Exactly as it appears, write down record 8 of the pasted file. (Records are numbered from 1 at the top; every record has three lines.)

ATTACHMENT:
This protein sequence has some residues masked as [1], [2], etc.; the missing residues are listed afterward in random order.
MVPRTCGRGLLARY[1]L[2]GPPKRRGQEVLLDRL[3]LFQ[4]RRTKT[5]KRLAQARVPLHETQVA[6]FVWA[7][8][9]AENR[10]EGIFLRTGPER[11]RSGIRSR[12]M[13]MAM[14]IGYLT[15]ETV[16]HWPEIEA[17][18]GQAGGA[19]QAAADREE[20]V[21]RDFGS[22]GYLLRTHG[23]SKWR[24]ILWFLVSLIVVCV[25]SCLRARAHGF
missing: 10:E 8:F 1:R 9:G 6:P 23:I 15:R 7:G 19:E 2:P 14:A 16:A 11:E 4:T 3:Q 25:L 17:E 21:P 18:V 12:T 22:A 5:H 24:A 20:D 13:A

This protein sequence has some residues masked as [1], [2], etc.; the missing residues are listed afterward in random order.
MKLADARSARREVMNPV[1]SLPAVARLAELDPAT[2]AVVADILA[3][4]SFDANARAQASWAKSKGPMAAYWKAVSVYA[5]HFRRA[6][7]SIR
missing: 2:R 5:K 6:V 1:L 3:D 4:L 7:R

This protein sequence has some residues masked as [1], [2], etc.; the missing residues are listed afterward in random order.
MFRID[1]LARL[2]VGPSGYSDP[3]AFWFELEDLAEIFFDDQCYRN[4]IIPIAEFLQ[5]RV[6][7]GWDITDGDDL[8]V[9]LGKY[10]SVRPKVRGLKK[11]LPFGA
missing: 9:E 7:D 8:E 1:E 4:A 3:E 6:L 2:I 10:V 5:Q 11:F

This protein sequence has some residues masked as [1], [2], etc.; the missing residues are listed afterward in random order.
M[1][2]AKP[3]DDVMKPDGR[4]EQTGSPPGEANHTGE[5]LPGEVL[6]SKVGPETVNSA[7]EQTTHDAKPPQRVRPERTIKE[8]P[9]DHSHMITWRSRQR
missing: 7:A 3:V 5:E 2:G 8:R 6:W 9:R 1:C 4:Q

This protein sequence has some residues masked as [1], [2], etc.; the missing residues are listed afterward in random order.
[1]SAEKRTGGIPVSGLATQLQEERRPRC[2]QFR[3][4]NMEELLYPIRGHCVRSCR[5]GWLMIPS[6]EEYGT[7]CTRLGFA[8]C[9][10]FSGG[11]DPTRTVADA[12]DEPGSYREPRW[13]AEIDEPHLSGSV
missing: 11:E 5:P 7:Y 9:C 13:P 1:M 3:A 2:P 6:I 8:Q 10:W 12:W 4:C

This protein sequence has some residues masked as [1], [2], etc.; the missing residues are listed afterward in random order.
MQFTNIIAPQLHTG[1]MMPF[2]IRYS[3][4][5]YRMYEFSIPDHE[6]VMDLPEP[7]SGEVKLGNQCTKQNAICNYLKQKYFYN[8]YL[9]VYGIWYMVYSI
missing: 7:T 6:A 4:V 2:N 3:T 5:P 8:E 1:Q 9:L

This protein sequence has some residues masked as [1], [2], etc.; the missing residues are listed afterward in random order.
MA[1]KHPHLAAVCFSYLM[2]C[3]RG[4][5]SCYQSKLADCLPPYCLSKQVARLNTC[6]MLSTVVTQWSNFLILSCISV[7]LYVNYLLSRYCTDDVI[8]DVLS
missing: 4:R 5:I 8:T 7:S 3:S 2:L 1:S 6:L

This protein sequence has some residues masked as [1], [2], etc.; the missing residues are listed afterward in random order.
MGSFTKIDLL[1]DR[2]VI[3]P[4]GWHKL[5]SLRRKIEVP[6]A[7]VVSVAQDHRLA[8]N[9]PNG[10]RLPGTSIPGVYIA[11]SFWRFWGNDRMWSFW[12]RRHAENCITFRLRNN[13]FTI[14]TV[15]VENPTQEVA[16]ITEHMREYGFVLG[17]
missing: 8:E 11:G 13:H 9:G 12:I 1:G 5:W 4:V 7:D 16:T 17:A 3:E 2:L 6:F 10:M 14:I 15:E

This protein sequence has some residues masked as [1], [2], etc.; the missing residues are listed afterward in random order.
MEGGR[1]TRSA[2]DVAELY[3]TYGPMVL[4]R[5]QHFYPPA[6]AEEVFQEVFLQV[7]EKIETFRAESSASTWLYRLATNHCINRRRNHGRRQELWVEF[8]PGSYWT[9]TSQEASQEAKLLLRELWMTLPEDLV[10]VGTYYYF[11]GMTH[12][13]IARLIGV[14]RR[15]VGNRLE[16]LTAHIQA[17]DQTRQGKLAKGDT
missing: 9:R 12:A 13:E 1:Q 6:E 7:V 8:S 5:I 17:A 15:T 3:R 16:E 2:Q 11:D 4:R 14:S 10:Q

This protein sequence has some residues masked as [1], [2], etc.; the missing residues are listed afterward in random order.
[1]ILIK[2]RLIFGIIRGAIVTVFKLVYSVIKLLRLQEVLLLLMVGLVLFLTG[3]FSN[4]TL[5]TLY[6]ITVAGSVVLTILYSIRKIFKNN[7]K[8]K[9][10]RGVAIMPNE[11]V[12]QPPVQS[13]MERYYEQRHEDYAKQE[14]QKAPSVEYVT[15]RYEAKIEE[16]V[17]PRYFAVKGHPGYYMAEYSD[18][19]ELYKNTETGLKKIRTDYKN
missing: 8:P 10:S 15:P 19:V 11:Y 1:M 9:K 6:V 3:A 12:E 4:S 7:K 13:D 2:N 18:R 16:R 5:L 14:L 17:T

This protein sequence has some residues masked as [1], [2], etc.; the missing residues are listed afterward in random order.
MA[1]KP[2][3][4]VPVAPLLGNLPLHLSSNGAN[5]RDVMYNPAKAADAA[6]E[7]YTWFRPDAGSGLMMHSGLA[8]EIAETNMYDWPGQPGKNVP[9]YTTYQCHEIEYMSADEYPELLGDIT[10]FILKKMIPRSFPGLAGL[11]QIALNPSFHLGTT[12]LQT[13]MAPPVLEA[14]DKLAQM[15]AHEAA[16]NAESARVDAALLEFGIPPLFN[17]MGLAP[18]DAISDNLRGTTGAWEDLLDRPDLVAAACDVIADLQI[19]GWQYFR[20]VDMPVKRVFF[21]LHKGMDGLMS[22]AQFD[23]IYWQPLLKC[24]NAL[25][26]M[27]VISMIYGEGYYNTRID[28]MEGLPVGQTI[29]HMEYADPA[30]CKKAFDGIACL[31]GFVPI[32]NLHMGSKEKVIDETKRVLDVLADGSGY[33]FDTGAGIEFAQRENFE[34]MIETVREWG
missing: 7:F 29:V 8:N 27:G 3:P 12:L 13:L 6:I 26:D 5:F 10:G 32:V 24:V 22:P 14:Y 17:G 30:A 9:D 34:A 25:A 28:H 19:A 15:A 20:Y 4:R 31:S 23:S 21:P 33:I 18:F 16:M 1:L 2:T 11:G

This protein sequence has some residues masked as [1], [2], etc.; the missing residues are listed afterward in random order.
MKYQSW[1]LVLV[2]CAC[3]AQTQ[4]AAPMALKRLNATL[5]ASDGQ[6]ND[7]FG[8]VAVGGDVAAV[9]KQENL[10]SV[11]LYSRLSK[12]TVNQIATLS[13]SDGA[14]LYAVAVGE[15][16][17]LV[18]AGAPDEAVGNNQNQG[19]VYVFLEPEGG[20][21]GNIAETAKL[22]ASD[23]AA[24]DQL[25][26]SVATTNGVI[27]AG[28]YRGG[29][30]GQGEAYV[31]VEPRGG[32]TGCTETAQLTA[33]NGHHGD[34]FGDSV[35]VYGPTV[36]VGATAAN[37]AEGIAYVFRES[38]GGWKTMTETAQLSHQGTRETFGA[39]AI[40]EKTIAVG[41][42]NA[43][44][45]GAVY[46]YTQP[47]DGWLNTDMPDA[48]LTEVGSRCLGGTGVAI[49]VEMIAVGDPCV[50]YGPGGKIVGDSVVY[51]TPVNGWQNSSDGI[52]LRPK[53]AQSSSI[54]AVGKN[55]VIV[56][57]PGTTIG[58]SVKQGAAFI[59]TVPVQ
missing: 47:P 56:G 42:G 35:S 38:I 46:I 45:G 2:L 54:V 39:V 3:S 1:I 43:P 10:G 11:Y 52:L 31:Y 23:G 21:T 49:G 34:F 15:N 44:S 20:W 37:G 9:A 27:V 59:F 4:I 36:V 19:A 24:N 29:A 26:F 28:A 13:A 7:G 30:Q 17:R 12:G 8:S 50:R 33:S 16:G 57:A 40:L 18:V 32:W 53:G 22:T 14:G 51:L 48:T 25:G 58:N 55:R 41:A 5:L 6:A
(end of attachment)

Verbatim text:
This protein sequence has some residues masked as [1], [2], etc.; the missing residues are listed afterward in random order.
MGSFTKIDLL[1]DR[2]VI[3]P[4]GWHKL[5]SLRRKIEVP[6]A[7]VVSVAQDHRLA[8]N[9]PNG[10]RLPGTSIPGVYIA[11]SFWRFWGNDRMWSFW[12]RRHAENCITFRLRNN[13]FTI[14]TV[15]VENPTQEVA[16]ITEHMREYGFVLG[17]
missing: 8:E 11:G 13:H 9:G 12:I 1:G 5:W 4:V 7:D 16:T 17:A 3:E 2:L 6:F 10:M 14:I 15:E